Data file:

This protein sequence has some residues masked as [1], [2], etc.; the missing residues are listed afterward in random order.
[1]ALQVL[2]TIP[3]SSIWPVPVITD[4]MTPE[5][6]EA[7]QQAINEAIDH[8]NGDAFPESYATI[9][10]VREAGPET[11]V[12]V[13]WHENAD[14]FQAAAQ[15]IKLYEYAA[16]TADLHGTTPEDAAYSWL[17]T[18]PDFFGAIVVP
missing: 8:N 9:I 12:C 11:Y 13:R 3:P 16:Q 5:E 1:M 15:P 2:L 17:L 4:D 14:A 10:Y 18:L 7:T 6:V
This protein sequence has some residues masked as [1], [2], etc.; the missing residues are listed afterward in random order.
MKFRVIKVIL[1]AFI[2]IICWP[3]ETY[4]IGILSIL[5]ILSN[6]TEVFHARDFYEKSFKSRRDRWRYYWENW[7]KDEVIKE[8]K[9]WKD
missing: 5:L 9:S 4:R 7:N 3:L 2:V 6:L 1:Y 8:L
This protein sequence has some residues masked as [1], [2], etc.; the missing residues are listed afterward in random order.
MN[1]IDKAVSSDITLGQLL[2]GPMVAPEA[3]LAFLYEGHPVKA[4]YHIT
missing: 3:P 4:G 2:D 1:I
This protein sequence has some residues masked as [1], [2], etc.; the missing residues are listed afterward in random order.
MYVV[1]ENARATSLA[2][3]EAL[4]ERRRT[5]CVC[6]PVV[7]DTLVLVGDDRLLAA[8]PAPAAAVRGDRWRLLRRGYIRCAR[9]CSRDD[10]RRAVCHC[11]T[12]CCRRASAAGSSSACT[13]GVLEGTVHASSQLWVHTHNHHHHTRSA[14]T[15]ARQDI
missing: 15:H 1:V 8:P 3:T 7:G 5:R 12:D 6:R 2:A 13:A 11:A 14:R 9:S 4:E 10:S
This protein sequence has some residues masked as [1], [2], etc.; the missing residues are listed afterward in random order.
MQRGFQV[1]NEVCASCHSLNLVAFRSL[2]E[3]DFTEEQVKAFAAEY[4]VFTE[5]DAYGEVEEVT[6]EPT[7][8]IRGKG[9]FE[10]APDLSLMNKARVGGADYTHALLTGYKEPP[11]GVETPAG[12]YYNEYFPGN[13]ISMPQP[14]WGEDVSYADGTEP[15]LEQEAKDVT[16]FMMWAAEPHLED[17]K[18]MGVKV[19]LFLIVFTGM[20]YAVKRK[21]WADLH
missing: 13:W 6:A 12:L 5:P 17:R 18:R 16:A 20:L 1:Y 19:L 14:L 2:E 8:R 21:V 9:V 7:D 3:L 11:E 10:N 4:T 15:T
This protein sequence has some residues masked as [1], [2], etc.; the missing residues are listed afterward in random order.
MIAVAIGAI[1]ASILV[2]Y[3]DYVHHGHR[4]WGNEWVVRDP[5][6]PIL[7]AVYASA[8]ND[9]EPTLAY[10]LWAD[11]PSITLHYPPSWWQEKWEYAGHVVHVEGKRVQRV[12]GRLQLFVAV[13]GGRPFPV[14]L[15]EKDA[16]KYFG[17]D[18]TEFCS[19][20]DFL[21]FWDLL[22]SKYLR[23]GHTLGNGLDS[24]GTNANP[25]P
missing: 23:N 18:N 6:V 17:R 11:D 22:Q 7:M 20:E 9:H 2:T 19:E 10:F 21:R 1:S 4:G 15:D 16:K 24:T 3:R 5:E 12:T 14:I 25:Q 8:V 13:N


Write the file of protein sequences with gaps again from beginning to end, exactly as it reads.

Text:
This protein sequence has some residues masked as [1], [2], etc.; the missing residues are listed afterward in random order.
[1]ALQVL[2]TIP[3]SSIWPVPVITD[4]MTPE[5][6]EA[7]QQAINEAIDH[8]NGDAFPESYATI[9][10]VREAGPET[11]V[12]V[13]WHENAD[14]FQAAAQ[15]IKLYEYAA[16]TADLHGTTPEDAAYSWL[17]T[18]PDFFGAIVVP
missing: 8:N 9:I 12:C 11:Y 13:R 3:P 16:Q 5:E 1:M 15:P 2:L 17:L 4:D 14:A 10:Y 18:L 7:T 6:V
This protein sequence has some residues masked as [1], [2], etc.; the missing residues are listed afterward in random order.
MKFRVIKVIL[1]AFI[2]IICWP[3]ETY[4]IGILSIL[5]ILSN[6]TEVFHARDFYEKSFKSRRDRWRYYWENW[7]KDEVIKE[8]K[9]WKD
missing: 5:L 9:S 4:R 7:N 3:L 2:V 6:L 1:Y 8:L
This protein sequence has some residues masked as [1], [2], etc.; the missing residues are listed afterward in random order.
MN[1]IDKAVSSDITLGQLL[2]GPMVAPEA[3]LAFLYEGHPVKA[4]YHIT
missing: 3:P 4:G 2:D 1:I
This protein sequence has some residues masked as [1], [2], etc.; the missing residues are listed afterward in random order.
MYVV[1]ENARATSLA[2][3]EAL[4]ERRRT[5]CVC[6]PVV[7]DTLVLVGDDRLLAA[8]PAPAAAVRGDRWRLLRRGYIRCAR[9]CSRDD[10]RRAVCHC[11]T[12]CCRRASAAGSSSACT[13]GVLEGTVHASSQLWVHTHNHHHHTRSA[14]T[15]ARQDI
missing: 15:H 1:V 8:P 3:T 7:G 5:R 12:D 6:R 2:A 13:A 11:A 14:R 9:S 4:E 10:S
This protein sequence has some residues masked as [1], [2], etc.; the missing residues are listed afterward in random order.
MQRGFQV[1]NEVCASCHSLNLVAFRSL[2]E[3]DFTEEQVKAFAAEY[4]VFTE[5]DAYGEVEEVT[6]EPT[7][8]IRGKG[9]FE[10]APDLSLMNKARVGGADYTHALLTGYKEPP[11]GVETPAG[12]YYNEYFPGN[13]ISMPQP[14]WGEDVSYADGTEP[15]LEQEAKDVT[16]FMMWAAEPHLED[17]K[18]MGVKV[19]LFLIVFTGM[20]YAVKRK[21]WADLH
missing: 13:W 6:A 12:L 5:P 17:R 18:R 16:A 20:L 1:Y 19:L 14:L 2:E 8:R 21:V 9:V 7:D 3:L 11:E 10:N 4:T 15:T
This protein sequence has some residues masked as [1], [2], etc.; the missing residues are listed afterward in random order.
MIAVAIGAI[1]ASILV[2]Y[3]DYVHHGHR[4]WGNEWVVRDP[5][6]PIL[7]AVYASA[8]ND[9]EPTLAY[10]LWAD[11]PSITLHYPPSWWQEKWEYAGHVVHVEGKRVQRV[12]GRLQLFVAV[13]GGRPFPV[14]L[15]EKDA[16]KYFG[17]D[18]TEFCS[19][20]DFL[21]FWDLL[22]SKYLR[23]GHTLGNGLDS[24]GTNANP[25]P
missing: 23:N 18:N 6:V 17:R 11:D 22:Q 7:M 20:E 9:H 2:T 19:E 10:F 21:R 1:S 4:G 15:D 16:K 24:T 3:R 5:E 12:T 14:I 25:Q 8:V 13:N